To assess the role of uniform cross-sectional area loss, FE models with reduced cross-sectional areas for the stirrup elements were developed. No cover spalling was included to isolate the contribution of uniform stirrup cross-sectional loss on beam capacity. The areas of the stirrup truss elements in the test span were reduced by 50% and 100% uniformly over the entire leg length. FE results showed that the ultimate strength and energy of the models were 7% and 29% lower, respectively, for the 50% uniform cross-sectional area loss model and 31% and 66% lower, respectively, for the 100% uniform cross-sectional area loss model as compared to the undamaged FE model.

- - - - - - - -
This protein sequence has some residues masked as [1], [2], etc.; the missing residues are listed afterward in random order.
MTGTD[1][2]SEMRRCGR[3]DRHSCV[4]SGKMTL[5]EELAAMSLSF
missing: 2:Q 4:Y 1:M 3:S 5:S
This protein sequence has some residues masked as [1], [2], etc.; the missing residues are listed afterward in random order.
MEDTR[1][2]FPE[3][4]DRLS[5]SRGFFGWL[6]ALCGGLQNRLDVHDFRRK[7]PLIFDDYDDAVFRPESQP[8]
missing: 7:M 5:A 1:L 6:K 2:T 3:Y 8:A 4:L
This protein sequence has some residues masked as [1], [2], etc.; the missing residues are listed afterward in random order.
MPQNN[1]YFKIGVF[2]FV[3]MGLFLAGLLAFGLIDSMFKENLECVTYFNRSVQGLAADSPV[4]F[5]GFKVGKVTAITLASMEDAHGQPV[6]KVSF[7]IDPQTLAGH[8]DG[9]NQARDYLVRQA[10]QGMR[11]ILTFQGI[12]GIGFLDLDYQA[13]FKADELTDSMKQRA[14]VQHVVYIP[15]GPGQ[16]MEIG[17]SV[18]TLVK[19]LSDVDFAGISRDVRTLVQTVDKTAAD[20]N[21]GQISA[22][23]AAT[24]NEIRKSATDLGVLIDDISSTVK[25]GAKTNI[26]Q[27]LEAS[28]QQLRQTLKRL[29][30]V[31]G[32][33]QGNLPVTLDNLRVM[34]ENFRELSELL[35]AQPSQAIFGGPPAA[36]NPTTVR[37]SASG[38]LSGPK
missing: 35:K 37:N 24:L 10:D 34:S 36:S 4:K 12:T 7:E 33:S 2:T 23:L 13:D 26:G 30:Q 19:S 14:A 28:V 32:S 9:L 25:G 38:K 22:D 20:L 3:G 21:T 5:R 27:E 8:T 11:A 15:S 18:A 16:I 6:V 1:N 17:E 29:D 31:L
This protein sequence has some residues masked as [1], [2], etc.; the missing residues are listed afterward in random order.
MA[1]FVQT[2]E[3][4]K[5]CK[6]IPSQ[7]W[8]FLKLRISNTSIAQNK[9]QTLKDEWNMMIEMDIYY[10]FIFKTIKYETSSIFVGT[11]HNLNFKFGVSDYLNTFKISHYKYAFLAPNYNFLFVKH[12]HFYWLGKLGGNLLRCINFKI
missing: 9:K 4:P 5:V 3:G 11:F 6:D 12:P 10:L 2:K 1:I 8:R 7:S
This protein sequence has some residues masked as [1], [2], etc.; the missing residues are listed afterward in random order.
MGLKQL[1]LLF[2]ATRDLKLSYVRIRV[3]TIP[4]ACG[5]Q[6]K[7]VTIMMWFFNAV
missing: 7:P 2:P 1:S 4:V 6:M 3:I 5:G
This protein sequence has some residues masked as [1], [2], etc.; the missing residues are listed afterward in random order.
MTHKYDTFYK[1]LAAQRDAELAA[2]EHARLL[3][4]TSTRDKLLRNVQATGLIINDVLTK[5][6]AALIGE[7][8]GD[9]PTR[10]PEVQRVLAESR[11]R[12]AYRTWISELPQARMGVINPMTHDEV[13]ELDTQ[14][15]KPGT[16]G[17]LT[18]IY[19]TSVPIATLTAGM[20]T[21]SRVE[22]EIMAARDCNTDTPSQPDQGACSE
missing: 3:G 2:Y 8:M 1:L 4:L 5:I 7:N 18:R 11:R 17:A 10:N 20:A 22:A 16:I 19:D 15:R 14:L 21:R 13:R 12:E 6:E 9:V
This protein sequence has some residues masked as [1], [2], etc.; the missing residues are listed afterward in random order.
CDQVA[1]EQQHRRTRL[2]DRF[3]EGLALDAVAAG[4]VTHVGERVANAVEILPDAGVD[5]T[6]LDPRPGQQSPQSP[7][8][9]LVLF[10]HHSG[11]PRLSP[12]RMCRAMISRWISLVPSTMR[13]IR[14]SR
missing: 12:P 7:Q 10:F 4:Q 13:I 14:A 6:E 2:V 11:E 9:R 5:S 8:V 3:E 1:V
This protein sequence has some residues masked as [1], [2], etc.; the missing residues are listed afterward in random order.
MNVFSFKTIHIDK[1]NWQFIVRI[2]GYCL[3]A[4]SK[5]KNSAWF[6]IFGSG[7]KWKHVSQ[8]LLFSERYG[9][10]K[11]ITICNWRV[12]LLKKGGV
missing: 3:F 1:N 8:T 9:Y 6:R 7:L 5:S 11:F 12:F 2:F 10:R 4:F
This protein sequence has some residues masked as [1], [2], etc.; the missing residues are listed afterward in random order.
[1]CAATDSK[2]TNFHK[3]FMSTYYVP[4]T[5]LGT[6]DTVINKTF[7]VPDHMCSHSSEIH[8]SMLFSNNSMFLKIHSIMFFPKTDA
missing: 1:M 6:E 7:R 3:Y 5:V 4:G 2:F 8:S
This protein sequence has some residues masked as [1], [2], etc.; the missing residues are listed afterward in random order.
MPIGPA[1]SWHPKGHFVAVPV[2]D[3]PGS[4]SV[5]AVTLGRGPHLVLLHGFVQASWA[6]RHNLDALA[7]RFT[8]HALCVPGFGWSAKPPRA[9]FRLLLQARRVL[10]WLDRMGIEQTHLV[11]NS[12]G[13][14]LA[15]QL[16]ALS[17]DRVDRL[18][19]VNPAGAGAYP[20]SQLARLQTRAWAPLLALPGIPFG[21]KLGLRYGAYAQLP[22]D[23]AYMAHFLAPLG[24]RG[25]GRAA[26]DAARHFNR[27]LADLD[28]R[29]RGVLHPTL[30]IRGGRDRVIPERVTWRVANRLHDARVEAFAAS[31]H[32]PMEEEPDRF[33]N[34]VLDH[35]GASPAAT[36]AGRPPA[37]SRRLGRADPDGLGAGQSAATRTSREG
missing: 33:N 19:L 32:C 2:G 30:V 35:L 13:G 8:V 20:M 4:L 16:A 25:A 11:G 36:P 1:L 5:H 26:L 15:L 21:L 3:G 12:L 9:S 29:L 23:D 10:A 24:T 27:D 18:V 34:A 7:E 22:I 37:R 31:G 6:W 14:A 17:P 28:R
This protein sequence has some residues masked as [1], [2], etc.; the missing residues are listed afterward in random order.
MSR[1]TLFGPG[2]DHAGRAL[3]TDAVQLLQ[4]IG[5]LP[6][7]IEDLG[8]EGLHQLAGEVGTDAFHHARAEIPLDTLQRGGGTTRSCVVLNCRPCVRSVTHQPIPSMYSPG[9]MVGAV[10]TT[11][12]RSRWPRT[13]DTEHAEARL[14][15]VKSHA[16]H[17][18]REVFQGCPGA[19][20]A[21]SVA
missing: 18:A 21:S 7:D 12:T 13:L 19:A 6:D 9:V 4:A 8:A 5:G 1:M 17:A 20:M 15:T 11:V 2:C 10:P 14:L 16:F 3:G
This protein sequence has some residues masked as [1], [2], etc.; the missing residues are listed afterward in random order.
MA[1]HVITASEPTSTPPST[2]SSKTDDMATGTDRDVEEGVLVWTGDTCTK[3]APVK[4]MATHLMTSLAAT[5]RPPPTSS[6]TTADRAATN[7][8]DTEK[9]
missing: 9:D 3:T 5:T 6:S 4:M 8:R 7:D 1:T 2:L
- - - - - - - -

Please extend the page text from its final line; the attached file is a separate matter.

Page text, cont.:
In most cases, rebar area loss from corrosion occurs simultaneously with concrete cover spalling. To assess this interaction, a model with a combination of stirrup cross-sectional area loss and concrete cover spalling was developed. Three uniform cross-sectional area losses of 0%, 50%, and 100% were considered. The concrete cover was removed for these analyses. Due to the large volume expansion of corrosion products, the concrete cover would be significantly damaged for the amount of cross-sectional area loss considered (50% and 100%). Predicted load-deflection responses of the combined damage models were compared with similar models without concrete cover spalling for the 0%, 50%, and 100% cross-sectional area losses as shown in Figure 10. Comparisons of the ultimate load between the two series of model are shown in Figure 11(a). The reductions in ultimate load for the models without cover spalling and the models with cover spalling exhibited similar trends. There was a nonlinear reduction in ultimate load as the uniform stirrup cross-sectional area loss in the models increases. For the models without cover spalling and those with cover spalling, reductions in ultimate loads of 7% and 3%, respectively, were found when the uniform cross-sectional area loss increased from 0% to 50%. Similarly, reductions in ultimate load capacity of 26% and 22%, respectively, were observed when the uniform cross-sectional area loss increased from 50% to 100%. The significance of the beam width and uniform cross-sectional area loss to the energy absorbed for the models is shown in Figure 11(b). When concrete cover spalling occurs, the energy absorbed was 40% less than for the undamaged model for the cases with no area loss. When the uniform section loss increases, the difference between the energies for the model without spalling and the model with spalling was reduced to 24% for 50% uniform cross-sectional area loss, and almost no difference for 100% uniform cross-sectional area loss. For the 100% uniform cross-sectional area loss models, insignificant differences were observed for both the ultimate strength and energy due to spalling, and the combined damage results were about 33% and 65% lower, respectively, than those of the undamaged model. The analysis results are summarized in Table 1.